Mortality and recovery from refractory status epilepticus in the intensive care unit: A 7-year observational study

Authors

  • Raoul Sutter,

    Corresponding author
    1. Division of Clinical Neurophysiology, Department of Neurology, University Hospital Basel, Basel, Switzerland
    Current affiliation:
    1. Division of Neurosciences Critical Care, Department of Anesthesiology, Critical Care Medicine and Neurology, Johns Hopkins University School of Medicine, Baltimore, Maryland, U.S.A
    • Clinic for Intensive Care Medicine, University Hospital Basel, Basel, Switzerland
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  • Stephan Marsch,

    1. Clinic for Intensive Care Medicine, University Hospital Basel, Basel, Switzerland
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  • Peter Fuhr,

    1. Division of Clinical Neurophysiology, Department of Neurology, University Hospital Basel, Basel, Switzerland
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  • Stephan Rüegg

    1. Division of Clinical Neurophysiology, Department of Neurology, University Hospital Basel, Basel, Switzerland
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Address correspondence to Raoul Sutter, Departments of Neurology and Intensive Care Unit, University Hospital Basel, Petersgraben 4, 4031 Basel, Switzerland. E-mail: sutterr@uhbs.ch

Summary

Purpose

Refractory status epilepticus (RSE) is a life-threatening neurologic emergency with high mortality and morbidity. The aim of this study was to identify and quantify associations between clinical characteristics of adult RSE patients and outcome.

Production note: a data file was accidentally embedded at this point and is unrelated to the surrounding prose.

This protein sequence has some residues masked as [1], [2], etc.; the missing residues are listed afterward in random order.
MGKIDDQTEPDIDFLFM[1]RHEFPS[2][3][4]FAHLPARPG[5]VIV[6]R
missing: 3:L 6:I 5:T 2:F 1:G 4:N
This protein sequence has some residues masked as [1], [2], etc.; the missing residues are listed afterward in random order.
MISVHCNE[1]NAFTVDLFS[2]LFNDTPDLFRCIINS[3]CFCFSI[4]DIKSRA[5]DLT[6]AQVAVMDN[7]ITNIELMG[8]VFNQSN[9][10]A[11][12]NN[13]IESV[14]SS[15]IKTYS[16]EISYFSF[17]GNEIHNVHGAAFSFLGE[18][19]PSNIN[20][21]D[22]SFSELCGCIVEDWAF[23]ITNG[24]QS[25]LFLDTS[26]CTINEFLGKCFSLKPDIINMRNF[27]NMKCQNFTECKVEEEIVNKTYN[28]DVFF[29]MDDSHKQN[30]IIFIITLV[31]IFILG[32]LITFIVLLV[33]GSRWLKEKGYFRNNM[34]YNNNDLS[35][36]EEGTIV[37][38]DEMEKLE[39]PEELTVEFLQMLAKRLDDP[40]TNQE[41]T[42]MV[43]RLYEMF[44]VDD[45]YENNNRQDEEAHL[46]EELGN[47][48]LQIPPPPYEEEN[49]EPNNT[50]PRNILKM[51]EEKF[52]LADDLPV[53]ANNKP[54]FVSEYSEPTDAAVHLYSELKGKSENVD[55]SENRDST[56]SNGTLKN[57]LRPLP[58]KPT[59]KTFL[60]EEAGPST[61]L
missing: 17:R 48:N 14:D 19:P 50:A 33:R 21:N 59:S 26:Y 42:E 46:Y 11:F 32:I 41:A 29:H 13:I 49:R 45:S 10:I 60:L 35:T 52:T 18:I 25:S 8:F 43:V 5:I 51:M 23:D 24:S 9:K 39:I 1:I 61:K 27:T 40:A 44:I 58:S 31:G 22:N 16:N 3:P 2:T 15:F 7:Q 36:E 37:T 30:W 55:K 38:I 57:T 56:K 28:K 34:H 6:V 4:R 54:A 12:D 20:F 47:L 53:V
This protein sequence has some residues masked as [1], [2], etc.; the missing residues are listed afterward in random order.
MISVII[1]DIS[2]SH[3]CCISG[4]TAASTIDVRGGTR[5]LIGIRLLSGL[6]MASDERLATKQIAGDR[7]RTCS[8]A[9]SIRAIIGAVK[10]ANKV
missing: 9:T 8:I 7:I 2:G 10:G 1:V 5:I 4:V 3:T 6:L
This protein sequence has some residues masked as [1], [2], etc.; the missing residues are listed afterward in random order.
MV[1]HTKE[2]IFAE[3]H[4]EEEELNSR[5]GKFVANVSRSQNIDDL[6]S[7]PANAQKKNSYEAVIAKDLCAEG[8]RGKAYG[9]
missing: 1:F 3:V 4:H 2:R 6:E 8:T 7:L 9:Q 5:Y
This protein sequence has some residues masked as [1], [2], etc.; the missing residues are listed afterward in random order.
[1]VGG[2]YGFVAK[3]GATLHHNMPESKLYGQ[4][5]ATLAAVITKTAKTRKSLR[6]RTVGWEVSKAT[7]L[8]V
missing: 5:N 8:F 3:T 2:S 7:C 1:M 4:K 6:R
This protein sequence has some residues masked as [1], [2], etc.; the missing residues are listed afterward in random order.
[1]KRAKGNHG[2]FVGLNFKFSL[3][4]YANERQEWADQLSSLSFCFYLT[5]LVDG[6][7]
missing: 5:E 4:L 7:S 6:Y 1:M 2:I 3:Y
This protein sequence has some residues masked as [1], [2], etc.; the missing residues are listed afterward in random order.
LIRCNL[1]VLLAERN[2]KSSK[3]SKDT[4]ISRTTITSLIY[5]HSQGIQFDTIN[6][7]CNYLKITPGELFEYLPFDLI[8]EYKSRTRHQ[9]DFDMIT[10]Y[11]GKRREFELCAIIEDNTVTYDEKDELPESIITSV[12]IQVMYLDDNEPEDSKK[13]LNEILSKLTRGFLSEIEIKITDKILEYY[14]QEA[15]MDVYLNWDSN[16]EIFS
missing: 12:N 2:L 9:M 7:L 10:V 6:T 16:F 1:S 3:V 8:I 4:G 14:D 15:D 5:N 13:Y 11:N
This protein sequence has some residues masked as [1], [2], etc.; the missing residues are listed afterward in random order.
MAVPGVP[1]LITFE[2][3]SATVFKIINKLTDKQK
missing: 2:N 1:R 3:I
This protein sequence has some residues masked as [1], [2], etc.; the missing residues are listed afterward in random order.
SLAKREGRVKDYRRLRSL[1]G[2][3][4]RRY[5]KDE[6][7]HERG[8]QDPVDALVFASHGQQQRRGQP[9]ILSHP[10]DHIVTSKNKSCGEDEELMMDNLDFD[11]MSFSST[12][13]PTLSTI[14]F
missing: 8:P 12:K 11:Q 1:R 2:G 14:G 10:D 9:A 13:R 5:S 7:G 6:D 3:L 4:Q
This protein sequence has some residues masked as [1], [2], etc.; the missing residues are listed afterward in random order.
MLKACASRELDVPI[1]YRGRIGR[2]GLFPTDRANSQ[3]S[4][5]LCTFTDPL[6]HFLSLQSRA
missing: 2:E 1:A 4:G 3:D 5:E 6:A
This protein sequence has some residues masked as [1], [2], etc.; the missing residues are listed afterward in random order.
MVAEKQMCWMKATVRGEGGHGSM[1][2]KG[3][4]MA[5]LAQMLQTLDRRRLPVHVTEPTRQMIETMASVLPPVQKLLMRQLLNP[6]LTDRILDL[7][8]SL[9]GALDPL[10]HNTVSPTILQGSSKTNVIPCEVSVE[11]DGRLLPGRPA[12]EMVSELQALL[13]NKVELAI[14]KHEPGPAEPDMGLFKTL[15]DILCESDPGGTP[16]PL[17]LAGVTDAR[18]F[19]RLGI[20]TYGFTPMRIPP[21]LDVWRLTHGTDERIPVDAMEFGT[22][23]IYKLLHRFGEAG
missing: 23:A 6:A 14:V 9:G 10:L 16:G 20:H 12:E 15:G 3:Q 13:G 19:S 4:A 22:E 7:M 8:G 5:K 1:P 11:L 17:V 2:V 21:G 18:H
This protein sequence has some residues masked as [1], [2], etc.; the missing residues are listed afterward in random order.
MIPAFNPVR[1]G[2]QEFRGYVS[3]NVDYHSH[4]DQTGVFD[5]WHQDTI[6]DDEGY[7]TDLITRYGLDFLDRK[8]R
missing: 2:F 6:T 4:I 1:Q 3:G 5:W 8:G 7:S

Methods

Comprehensive medical chart review was performed of all consecutive adult RSE patients treated on the intensive care units of an academic tertiary care center between 2005 and 2011. Demographics, RSE etiologies and duration, comorbidities, as well as outcomes were assessed. Associations between clinical characteristics and death were quantified.

Key Findings

Of 260 patients with status epilepticus, 111 developed RSE. Hypoxic encephalopathy (23%), brain tumors (14%), known and uncontrolled epilepsy (10%), and ischemic stroke (8%) were the main etiologies. During hospitalization 38% of patients died. Hypoxic encephalopathy (HE) and brain tumors were independently associated with death (relative risk [RR] 2.41, 95% confidence interval [CI] 1.40–4.12; p = 0.001 and RR 2.81, 95%CI 1.59–4.96; p < 0.0001). The estimated hazard ratio of death was 3.1 (95% CI1.6–6.0; p = 0.001) for patients with HE and 1.1 (95% CI 0.5–2.3; p = 0.745) for patients with brain tumors. RSE duration and nonconvulsive status epilepticus in coma were independently associated with death (for every hour RR 1.001; 95%CI 1.00–1.002; p = 0.011 and RR 3.62; 95%CI 1.34–9.77; p = 0.005).

Significance

Brain tumors and HE had high relative risks for death and were independently associated with mortality in our cohort of critically ill RSE patients. Other clinical characteristics, as well as the use of intravenous anesthetic drugs and mechanical ventilation, may not be strongly related to outcome and should therefore be used cautiously for informed decision making regarding treatment.

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